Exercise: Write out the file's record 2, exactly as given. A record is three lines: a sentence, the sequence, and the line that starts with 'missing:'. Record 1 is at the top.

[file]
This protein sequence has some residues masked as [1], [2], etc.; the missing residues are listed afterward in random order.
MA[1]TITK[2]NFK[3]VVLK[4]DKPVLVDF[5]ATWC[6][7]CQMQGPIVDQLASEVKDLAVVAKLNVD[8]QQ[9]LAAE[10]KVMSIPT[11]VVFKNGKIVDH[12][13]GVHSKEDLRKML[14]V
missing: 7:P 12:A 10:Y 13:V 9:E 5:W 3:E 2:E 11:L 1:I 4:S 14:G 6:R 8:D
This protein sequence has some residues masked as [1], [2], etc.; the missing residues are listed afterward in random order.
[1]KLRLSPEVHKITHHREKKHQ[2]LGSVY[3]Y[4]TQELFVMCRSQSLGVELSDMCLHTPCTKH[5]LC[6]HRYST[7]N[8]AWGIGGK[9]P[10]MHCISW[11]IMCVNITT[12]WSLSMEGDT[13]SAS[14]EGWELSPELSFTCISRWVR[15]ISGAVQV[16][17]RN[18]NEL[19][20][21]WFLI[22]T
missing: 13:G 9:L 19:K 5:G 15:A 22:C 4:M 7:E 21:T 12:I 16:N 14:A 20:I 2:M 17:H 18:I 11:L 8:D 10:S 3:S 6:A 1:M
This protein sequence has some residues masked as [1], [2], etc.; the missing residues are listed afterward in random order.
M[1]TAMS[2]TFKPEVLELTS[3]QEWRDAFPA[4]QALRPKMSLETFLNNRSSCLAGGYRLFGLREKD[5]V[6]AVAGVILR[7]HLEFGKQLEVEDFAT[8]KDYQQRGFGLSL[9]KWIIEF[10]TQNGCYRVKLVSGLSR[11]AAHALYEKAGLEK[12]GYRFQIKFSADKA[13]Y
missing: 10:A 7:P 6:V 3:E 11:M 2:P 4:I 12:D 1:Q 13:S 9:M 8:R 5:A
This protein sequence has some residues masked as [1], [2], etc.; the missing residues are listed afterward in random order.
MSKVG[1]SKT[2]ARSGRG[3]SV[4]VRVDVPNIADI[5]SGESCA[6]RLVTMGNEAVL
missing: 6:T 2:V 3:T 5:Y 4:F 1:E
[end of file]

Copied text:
This protein sequence has some residues masked as [1], [2], etc.; the missing residues are listed afterward in random order.
[1]KLRLSPEVHKITHHREKKHQ[2]LGSVY[3]Y[4]TQELFVMCRSQSLGVELSDMCLHTPCTKH[5]LC[6]HRYST[7]N[8]AWGIGGK[9]P[10]MHCISW[11]IMCVNITT[12]WSLSMEGDT[13]SAS[14]EGWELSPELSFTCISRWVR[15]ISGAVQV[16][17]RN[18]NEL[19][20][21]WFLI[22]T
missing: 13:G 9:L 19:K 5:G 15:A 22:C 4:M 7:E 21:T 12:I 16:N 14:A 20:I 2:M 17:H 18:I 11:L 8:D 10:S 3:S 6:A 1:M